LOUISVILLE • Thousands of people from near and far gathered in Muhammad Ali's hometown Louisville yesterday to say goodbye to the boxing legend and civil rights hero, who mesmerised the world with his dazzling skills.
A funeral procession through town, a private burial and a public memorial service wrapped up two days of tributes to the three-time heavyweight world champion, who died last week at 74 after a long battle with Parkinson's.
The funeral processionwound through the city of 600,000 in the southern US state of Kentucky, where Ali was born at a time of racial segregation.
The cortege passed by sites that were important to "The Greatest": his childhood home, the Ali Centre, the Centre for African American Heritage - which focuses on the lives of blacks in Kentucky - and along Muhammad Ali Boulevard before arriving at the Cave Hill Cemetery for a hero's burial.
Spectators carried signs and flowers, and some even chanted Ali's name. T-shirt vendors had set up shop along the procession route, some with equipment to make shirts on the spot.
A GREAT BLESSING
I grew up watching him. I grew up having my identity shaped by what he accomplished... The incredible gestures of love and support that he showed me was one of the great blessings of my life.
U.S. PRESIDENT BARACK OBAMA, in a video message on Thursday.
GIFT TO THE WORLD
He gave us courage... He was a gift to his people, to his religion, to his country and ultimately to the world.
ISLAMIC SCHOLAR SHERMAN JACKSON, who spoke at the Muslim prayer service for Ali on Thursday.
ICON AND LEGEND
The term 'float like a butterfly, sting like a bee' will always be remembered. He is an icon and a legend of boxing.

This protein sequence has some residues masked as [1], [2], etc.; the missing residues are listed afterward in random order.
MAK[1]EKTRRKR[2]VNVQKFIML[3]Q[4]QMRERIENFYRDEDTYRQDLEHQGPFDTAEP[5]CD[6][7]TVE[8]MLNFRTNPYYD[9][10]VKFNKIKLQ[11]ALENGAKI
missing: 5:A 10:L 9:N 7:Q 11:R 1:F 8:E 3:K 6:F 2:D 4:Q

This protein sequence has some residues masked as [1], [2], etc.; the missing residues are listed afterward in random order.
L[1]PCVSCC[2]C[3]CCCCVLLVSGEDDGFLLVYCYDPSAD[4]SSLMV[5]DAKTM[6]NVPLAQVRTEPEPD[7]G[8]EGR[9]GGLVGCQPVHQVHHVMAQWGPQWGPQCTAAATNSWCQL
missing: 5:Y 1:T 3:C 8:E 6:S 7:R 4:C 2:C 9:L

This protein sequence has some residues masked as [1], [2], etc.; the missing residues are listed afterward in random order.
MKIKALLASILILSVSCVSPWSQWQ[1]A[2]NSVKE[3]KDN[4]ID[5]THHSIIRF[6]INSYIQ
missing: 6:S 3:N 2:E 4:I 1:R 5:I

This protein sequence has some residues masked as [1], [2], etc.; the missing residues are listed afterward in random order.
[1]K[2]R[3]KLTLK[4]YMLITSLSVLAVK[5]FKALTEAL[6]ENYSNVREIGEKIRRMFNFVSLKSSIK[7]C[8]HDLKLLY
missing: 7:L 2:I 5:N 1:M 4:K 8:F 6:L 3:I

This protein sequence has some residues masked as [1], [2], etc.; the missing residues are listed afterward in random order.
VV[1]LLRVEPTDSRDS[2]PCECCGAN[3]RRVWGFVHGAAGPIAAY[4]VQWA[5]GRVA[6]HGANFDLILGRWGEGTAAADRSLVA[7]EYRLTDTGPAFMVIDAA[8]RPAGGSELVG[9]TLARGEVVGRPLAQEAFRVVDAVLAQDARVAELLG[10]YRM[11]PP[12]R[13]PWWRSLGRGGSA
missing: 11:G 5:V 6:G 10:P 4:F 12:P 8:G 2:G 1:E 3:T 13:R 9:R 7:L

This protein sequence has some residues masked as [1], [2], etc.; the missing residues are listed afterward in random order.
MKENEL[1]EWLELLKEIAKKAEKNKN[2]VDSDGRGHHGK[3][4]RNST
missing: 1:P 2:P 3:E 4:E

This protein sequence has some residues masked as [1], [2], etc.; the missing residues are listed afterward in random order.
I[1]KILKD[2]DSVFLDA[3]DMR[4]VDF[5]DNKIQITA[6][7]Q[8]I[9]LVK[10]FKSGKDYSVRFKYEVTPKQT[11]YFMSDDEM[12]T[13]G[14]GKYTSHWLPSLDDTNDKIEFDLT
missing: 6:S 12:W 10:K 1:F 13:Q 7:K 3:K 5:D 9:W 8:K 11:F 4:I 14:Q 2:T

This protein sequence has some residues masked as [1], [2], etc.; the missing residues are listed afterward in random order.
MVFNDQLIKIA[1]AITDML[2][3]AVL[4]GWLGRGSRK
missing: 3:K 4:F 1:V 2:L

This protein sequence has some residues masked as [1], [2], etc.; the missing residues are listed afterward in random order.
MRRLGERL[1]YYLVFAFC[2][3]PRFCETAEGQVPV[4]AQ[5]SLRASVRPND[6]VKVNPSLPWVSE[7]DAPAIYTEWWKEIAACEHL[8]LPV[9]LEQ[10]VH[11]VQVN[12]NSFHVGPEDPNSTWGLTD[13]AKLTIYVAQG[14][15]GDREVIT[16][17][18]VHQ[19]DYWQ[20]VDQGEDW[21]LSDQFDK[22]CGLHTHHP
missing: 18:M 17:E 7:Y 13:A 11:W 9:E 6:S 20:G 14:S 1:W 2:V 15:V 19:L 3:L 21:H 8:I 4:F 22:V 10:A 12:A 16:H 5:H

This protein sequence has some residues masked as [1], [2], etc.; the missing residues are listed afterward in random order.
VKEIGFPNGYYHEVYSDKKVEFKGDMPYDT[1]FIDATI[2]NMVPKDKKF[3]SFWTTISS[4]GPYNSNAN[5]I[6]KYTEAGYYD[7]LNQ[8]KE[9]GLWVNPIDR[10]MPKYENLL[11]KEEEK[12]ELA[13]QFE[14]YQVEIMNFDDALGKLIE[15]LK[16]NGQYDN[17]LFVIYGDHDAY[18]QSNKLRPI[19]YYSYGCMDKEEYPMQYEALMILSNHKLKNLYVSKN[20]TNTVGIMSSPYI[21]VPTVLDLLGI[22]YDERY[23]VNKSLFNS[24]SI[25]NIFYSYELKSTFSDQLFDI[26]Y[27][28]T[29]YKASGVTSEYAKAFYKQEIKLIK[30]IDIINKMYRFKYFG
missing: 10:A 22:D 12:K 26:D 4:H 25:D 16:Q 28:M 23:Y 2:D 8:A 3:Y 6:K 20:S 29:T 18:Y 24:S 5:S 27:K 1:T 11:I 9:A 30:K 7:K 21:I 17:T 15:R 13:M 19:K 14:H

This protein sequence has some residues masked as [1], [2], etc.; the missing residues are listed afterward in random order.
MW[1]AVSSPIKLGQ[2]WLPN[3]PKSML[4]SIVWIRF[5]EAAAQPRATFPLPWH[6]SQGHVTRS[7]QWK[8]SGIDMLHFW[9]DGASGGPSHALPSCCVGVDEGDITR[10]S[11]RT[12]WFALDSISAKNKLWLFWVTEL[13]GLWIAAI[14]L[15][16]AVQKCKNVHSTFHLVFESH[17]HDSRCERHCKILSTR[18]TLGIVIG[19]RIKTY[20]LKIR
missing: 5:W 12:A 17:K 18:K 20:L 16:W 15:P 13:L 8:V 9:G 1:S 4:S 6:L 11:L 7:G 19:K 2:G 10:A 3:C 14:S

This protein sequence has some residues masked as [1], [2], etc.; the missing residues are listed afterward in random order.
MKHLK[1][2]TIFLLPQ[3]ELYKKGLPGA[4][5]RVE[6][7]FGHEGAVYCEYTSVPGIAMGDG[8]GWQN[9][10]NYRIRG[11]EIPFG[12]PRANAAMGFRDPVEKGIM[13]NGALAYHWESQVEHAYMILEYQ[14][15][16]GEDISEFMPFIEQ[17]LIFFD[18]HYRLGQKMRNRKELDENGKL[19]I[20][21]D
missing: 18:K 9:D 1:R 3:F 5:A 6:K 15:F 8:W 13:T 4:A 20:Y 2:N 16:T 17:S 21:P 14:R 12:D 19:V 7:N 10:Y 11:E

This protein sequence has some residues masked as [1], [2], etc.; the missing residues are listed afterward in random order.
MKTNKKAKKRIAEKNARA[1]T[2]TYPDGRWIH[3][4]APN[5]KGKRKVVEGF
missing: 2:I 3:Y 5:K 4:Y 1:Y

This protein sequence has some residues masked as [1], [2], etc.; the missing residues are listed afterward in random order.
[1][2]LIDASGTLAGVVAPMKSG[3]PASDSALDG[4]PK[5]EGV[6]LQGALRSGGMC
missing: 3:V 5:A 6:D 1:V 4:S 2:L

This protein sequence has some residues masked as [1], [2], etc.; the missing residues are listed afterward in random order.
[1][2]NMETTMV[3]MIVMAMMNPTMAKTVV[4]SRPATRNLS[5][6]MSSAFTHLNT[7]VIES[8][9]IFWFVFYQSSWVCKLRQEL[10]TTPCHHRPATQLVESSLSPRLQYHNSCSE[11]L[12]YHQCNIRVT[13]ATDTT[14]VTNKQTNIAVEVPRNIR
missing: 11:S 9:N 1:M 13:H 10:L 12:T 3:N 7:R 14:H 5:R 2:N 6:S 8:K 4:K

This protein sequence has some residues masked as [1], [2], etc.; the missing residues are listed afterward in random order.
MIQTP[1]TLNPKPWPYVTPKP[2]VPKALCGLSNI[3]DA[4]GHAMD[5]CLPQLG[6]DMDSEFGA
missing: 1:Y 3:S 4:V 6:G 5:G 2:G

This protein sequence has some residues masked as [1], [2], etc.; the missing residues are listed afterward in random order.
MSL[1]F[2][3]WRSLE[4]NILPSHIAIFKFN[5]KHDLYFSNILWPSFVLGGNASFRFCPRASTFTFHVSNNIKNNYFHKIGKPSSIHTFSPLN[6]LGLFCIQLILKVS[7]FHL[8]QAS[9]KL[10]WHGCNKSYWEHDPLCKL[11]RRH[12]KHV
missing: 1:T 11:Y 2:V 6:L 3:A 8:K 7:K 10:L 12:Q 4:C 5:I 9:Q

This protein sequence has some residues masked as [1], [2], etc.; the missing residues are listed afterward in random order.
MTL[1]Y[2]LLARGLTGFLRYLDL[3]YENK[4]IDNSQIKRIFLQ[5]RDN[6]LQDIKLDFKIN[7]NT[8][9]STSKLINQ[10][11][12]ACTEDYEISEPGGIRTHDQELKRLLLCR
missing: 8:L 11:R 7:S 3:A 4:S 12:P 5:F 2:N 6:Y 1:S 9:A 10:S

FORMER WORLD HEAVYWEIGHT BOXING CHAMPION LENNOX LEWIS
Born Cassius Clay in 1942, the boxer won Olympic gold and went on to a glorious professional career, with his epic fights - like the "Rumble in the Jungle" with George Foreman and the "Thrilla in Manila" with Joe Frazier - now the stuff of sports legend.
He shocked America by refusing to serve in Vietnam, a decision that cost him his title and career for years. He earned scorn for his incendiary comments about his opponents, once calling Frazier a "gorilla". But Ali later earned global respect as a civil rights activist who preached religious tolerance, and for his public battle with a disease that ravaged his once-powerful body.
Actor Will Smith - who earned an Oscar nomination for his portrayal of Ali on the silver screen - and former heavyweight champions Mike Tyson and Lennox Lewiswere among the pallbearers.
Ali was honoured at an interfaith memorial service at a large sports arena that brought together VIPs and fans alike. Former US president Bill Clinton and comedian Billy Crystal gave eulogies.
Early estimates put those who attended at about 15,000 people.The free tickets to the memorial service had been snapped up within half an hour when they were released, and a black market for the coveted tickets had sprouted online.
US President Barack Obama was unable to attend the funeral of the man he calls a "personal hero"because it coincided with his daughter Malia's graduation from high school. But he published a video message on Thursday, in which he displayed two mementoes given to him by "The Champ" - a book of photographs and a set of gloves - which he has kept close to him through his time in the White House.
"This week we lost an icon," Mr Obama said in the message. "A person who, for African Americans, I think, liberated their minds in recognising that they could be proud of who they were.
"I grew up watching him. I grew up having my identity shaped by what he accomplished. The incredible gesture of love and support that he showed me was one of the great blessings of my life."
On Thursday, thousands came together for a Muslim prayer service in remembrance of Ali, who converted to Islam in 1964, changing his name to Muhammad Ali.
The brief ceremony brought together dignitaries and ordinary fans, honouring a man known for both his tenacity in the ring and his social activism outside of it.
"To rise from such humble beginnings to the world stage is like a grain of salt turning into a beach. In Louisville, you feel you are part of it," said Mr Ed Laster, 68, a retired educator who grew up on the west side of Louisville.
AGENCE FRANCE-PRESSE, NEW YORK TIMES